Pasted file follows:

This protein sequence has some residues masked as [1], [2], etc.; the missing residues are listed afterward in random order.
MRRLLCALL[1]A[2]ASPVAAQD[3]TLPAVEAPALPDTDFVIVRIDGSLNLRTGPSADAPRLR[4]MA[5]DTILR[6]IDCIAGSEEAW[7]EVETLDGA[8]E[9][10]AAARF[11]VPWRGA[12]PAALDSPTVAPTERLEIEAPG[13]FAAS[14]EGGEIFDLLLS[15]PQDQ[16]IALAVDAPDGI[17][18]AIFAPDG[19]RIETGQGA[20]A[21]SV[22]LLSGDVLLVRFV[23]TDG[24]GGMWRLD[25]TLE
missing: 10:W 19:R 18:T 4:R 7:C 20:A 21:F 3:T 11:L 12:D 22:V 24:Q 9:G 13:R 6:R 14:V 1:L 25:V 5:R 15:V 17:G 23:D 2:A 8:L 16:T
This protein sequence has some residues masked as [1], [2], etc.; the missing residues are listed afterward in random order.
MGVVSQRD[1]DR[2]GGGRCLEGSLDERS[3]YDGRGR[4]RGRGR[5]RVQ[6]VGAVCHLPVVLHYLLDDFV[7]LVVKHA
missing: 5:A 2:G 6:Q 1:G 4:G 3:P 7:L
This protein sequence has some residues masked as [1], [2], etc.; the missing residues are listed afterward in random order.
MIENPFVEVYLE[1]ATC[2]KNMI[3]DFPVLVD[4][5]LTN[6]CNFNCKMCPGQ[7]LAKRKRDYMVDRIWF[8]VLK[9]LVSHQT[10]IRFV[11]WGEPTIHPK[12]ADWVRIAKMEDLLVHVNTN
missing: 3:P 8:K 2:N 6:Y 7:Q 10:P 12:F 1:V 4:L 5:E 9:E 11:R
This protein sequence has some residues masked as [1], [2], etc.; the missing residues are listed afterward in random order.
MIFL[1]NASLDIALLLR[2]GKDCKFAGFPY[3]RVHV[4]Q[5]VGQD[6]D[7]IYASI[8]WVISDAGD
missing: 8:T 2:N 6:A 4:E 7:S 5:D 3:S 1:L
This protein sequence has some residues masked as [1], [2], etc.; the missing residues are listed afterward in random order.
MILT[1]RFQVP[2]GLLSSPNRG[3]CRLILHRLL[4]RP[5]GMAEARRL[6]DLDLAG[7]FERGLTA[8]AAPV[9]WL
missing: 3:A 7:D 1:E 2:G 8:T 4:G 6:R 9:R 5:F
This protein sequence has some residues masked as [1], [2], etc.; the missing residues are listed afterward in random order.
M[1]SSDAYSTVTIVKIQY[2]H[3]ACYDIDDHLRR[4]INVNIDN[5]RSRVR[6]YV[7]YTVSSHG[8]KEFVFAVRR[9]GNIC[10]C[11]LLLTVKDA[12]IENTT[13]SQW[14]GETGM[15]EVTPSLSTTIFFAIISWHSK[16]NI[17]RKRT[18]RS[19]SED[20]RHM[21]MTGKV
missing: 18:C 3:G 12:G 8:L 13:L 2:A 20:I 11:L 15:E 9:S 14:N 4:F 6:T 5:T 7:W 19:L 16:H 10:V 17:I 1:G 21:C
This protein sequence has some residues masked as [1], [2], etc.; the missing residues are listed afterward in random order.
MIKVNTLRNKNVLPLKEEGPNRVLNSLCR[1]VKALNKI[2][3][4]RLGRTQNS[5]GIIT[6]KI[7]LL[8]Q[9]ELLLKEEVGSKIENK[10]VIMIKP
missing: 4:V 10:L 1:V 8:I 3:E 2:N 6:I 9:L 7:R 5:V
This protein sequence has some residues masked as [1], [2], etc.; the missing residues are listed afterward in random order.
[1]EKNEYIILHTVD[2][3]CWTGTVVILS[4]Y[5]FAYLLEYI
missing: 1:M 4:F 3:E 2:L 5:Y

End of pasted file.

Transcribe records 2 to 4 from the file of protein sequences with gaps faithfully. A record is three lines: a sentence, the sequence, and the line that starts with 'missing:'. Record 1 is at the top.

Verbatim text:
This protein sequence has some residues masked as [1], [2], etc.; the missing residues are listed afterward in random order.
MGVVSQRD[1]DR[2]GGGRCLEGSLDERS[3]YDGRGR[4]RGRGR[5]RVQ[6]VGAVCHLPVVLHYLLDDFV[7]LVVKHA
missing: 5:A 2:G 6:Q 1:G 4:G 3:P 7:L
This protein sequence has some residues masked as [1], [2], etc.; the missing residues are listed afterward in random order.
MIENPFVEVYLE[1]ATC[2]KNMI[3]DFPVLVD[4][5]LTN[6]CNFNCKMCPGQ[7]LAKRKRDYMVDRIWF[8]VLK[9]LVSHQT[10]IRFV[11]WGEPTIHPK[12]ADWVRIAKMEDLLVHVNTN
missing: 3:P 8:K 2:N 6:Y 7:Q 10:P 12:F 1:V 4:L 5:E 9:E 11:R
This protein sequence has some residues masked as [1], [2], etc.; the missing residues are listed afterward in random order.
MIFL[1]NASLDIALLLR[2]GKDCKFAGFPY[3]RVHV[4]Q[5]VGQD[6]D[7]IYASI[8]WVISDAGD
missing: 8:T 2:N 6:A 4:E 7:S 5:D 3:S 1:L